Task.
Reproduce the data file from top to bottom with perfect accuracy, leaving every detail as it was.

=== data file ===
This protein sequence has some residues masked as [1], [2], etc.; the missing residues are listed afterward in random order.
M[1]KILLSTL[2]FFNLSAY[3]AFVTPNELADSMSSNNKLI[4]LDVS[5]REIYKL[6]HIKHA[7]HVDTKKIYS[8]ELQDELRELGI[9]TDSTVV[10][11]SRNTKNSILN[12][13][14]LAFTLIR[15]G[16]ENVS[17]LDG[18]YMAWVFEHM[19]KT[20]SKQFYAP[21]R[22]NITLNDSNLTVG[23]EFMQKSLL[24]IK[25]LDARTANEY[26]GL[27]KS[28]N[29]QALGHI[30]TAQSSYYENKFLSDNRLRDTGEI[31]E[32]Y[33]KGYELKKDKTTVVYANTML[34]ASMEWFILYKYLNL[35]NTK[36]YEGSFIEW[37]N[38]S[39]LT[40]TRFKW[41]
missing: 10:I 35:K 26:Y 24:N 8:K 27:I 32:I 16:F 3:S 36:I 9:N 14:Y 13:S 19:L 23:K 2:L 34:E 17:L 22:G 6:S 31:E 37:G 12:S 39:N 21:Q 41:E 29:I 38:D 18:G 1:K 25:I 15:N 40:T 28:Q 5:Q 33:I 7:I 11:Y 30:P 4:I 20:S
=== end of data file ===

This protein sequence has some residues masked as [1], [2], etc.; the missing residues are listed afterward in random order.
M[1]KILLSTL[2]FFNLSAY[3]AFVTPNELADSMSSNNKLI[4]LDVS[5]REIYKL[6]HIKHA[7]HVDTKKIYS[8]ELQDELRELGI[9]TDSTVV[10][11]SRNTKNSILN[12][13][14]LAFTLIR[15]G[16]ENVS[17]LDG[18]YMAWVFEHM[19]KT[20]SKQFYAP[21]R[22]NITLNDSNLTVG[23]EFMQKSLL[24]IK[25]LDARTANEY[26]GL[27]KS[28]N[29]QALGHI[30]TAQSSYYENKFLSDNRLRDTGEI[31]E[32]Y[33]KGYELKKDKTTVVYANTML[34]ASMEWFILYKYLNL[35]NTK[36]YEGSFIEW[37]N[38]S[39]LT[40]TRFKW[41]
missing: 10:I 35:K 26:Y 24:N 8:K 27:I 32:I 16:F 3:S 36:I 9:N 14:Y 13:S 19:L 23:K 2:L 34:E 17:L 22:G 6:S 31:E 37:G 12:S 39:N 21:Q 41:E 29:I 38:D 18:G 1:K 25:I 15:N 40:T 28:Q 5:Q 33:I 7:I 11:Y 30:P 4:I 20:S